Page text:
Yesterday I had the opportunity to attend a chapel service at Anabaptist Mennonite Biblical Seminary, one of two graduate schools owned and operated by Mennonite Church USA. For this service, six individuals stood up to read a scripture passage that had been formative in their life, and to offer a short 2-3 sentence reflection on why this text was important to them. There were some lovely, poignant reflections, and after each speaker, we in the congregation would respond by singing the stanza, “The word of God is solid ground, our constant firm confession.”
At the end of this service, prior to the benediction, the worship leader asked us to take some time to meditate on our own formative scriptures and to share them with the person sitting next to us. This question stopped me in my tracks. A few scattered verses ran through my head, but I couldn’t help but feel ambivalent about sharing any of them.
You see, I’m ambivalent about scripture. I know this is nothing new, and it’s an anxiety that many people share, but it’s something I usually stay quiet about. Indeed, as a good Anabaptist Mennonite, shouldn’t I really love the Bible and see it as a keystone text?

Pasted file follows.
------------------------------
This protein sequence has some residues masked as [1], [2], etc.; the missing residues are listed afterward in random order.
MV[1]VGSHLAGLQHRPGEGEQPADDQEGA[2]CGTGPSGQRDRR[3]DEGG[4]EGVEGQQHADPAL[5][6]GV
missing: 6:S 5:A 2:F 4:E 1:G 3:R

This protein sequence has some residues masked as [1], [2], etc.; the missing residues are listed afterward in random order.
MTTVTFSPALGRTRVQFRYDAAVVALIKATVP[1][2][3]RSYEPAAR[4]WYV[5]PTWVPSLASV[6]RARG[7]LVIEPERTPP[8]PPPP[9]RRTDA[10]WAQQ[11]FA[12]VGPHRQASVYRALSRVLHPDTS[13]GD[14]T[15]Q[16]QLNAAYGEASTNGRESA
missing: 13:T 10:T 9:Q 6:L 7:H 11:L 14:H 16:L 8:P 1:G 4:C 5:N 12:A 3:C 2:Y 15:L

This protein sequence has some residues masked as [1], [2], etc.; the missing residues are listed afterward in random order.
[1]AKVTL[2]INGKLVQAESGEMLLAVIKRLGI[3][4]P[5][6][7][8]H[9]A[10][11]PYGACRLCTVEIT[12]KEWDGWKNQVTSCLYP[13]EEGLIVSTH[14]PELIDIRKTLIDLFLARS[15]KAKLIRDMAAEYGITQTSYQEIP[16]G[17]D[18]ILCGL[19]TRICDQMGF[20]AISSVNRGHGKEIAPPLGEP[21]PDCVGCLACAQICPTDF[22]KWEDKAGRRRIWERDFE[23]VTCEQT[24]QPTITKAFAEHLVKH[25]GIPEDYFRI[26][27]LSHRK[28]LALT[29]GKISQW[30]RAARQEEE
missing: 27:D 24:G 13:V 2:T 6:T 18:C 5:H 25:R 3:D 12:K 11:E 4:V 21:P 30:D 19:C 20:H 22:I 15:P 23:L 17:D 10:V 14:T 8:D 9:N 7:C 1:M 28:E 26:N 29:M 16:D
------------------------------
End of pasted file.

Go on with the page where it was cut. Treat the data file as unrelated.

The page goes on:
Indeed, the recent Confession of Faith in a Mennonite Perspective says, in the article on scripture, “We believe that all Scripture is inspired by God through the Holy Spirit for instruction in salvation and training in righteousness. We accept the Scriptures as the Word of God and as the fully reliable and trustworthy standard for Christian faith and life…We acknowledge the Scripture as the authoritative source and standard for preaching and teaching about faith and life, for distinguishing truth from error, for discerning between good and evil, and for guiding prayer and worship.” And this is not a new belief. From its founding in the 16th century, Anabaptist confessions like the Schleitheim Brotherly Union statement in 1527 and the Dordrecht Confession in 1632 use effusive scripture quotations to undergird their statements and actions. Taking scripture seriously is part of the legacy that I’ve inherited.